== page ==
How does the Induction motor work? (OR) Why does the Rotor rotate?
- When the 3 phase stator windings are fed by 3 phase supply, a magnetic flux of constant magnitude which is rotating at synchronous speed is set up.
- The flux passes through the air-gap and sweeps past the rotor surface thus it cuts the rotor conductors.
- Due to the relative speed between the rotating flux and the stationary rotor conductors, an emf is induced in the stationary rotor conductors as per the Faraday’s laws of electromagnetic induction.
- The frequency of the induced emf is the same as the supply frequency.
- Its magnitude is proportional to the relative velocity between the flux and the conductors.
- Its direction will be as per Fleming’s right hand rule.
- Since the rotor conductors form a closed circuit the rotor current is produced.
- This current’s direction will oppose the very cause producing it ( as per Len’s law)
- Here the cause is the relative velocity between the rotating flux of the stator and the stationary rotor conductors.
- Hence, in order to reduce the relative speed, the rotor begins to rotate in the same direction as that of the rotating magnetic flux and tries to catch up with the rotating flux. Thus the rotor of induction motor starts to rotate.
 What is the general working principle of Induction motor?
- The conversion of electrical power into mechanical power takes place in the rotating part of an electric motor.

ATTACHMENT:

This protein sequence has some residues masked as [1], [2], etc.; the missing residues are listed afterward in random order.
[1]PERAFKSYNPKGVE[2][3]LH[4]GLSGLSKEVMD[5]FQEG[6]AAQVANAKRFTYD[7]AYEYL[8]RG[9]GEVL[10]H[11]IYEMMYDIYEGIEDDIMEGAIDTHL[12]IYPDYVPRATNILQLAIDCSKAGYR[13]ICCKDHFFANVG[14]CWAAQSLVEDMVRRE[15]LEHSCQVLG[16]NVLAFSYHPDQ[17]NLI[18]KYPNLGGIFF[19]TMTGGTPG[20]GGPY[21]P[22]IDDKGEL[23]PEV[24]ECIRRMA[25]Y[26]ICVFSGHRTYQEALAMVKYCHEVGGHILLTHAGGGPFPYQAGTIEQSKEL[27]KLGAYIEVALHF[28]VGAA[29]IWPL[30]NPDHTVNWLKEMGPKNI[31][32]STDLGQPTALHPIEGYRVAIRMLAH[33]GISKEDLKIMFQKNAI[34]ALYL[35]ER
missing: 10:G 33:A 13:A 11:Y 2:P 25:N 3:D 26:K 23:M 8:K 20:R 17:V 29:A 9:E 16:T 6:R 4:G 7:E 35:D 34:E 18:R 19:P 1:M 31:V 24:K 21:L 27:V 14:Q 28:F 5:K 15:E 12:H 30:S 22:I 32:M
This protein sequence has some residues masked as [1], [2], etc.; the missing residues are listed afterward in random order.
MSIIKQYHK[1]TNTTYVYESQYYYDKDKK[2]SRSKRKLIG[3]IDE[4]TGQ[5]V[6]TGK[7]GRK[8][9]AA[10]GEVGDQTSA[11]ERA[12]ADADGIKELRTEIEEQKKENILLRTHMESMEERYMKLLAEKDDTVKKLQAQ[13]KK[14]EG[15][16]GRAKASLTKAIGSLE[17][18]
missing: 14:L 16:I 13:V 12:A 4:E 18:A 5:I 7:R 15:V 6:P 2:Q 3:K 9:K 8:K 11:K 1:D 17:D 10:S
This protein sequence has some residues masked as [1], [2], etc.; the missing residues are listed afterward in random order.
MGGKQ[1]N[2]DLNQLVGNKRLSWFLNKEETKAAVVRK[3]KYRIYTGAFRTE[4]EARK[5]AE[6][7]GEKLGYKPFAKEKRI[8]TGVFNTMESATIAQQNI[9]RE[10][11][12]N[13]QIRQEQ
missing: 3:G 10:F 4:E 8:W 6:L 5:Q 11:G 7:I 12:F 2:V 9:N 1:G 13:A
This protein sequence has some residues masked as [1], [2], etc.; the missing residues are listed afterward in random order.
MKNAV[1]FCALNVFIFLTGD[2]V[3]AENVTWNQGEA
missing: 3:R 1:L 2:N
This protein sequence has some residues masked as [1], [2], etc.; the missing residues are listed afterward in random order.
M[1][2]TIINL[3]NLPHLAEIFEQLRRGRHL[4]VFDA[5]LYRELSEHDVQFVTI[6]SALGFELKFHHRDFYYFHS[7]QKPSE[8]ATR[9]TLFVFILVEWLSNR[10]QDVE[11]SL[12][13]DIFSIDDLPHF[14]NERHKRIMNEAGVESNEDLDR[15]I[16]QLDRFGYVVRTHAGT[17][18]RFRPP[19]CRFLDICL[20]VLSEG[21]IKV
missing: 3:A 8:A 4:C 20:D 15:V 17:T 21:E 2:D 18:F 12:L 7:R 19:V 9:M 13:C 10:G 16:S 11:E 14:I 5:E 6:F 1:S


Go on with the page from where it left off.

- In DC motors the electrical power is conducted directly to the armature through brushes and commutator.
- Thus the DC motor can be called as conduction motor. But in case of AC motors, the rotor receives electric power, not by conduction but by induction.
- This is exactly in the same way as the secondary of two winding transformer receives its power from the primary.
- That is why such motors are known as induction motors.
- Thus an induction motor is also known as rotating transformer ( ie, one in which primary winding is stationary and the secondary is free to rotate)
 What is the advantage of skewed stator slots in the rotor of Induction motors?
In the induction motor design, the rotor slots are purposely made with a slight skew arrangement. It will not be parallel to the shaft.
This is for the purpose of reducing magnetic locking or reducing magnetic attraction between stator and rotor teeth.
In addition to that this arrangement will help to reduce the magnetic hum and noise.
 What is meant by cogging in the Induction motor? How to prevent the cogging?
When the number of teeth in stator and rotor are equal, the stator and rotor teeth have a tendency to align themselves exactly opposite to each other, since this corresponds to minimum reluctance position. In such case the rotor may refuse to accelerate. This phenomenon is called as magnetic locking or cogging.
This problem can be prevented by proper choice of stator and rotor slots and also by skewing the rotor slots by one slot pitch.
 What are the various methods of measuring slip?
1. By actual measurement of rotor speed
2. By measurement of rotor frequency
3. Stroboscopic method
 What are the various methods of speed control in three phase induction motors?
(i) Control from stator side
1. By changing the supply frequency
2. By changing the number of stator poles
3. By changing the supply voltage
(ii) Control from rotor side
1. By inserting resistance in rotor circuit
2. By various ways of cascade connection
3. By injecting EMFs in the rotor circuit.
 What is meant by crawing in the induction motor?
In induction motors, particularly squirrel cage type induction motors, sometimes exhibit a tendency to run stably at speeds as low as one-seventh of their synchronous speed Ns. This phenomenon is known as crawling of an induction motor and the speed is called as crawling speed.
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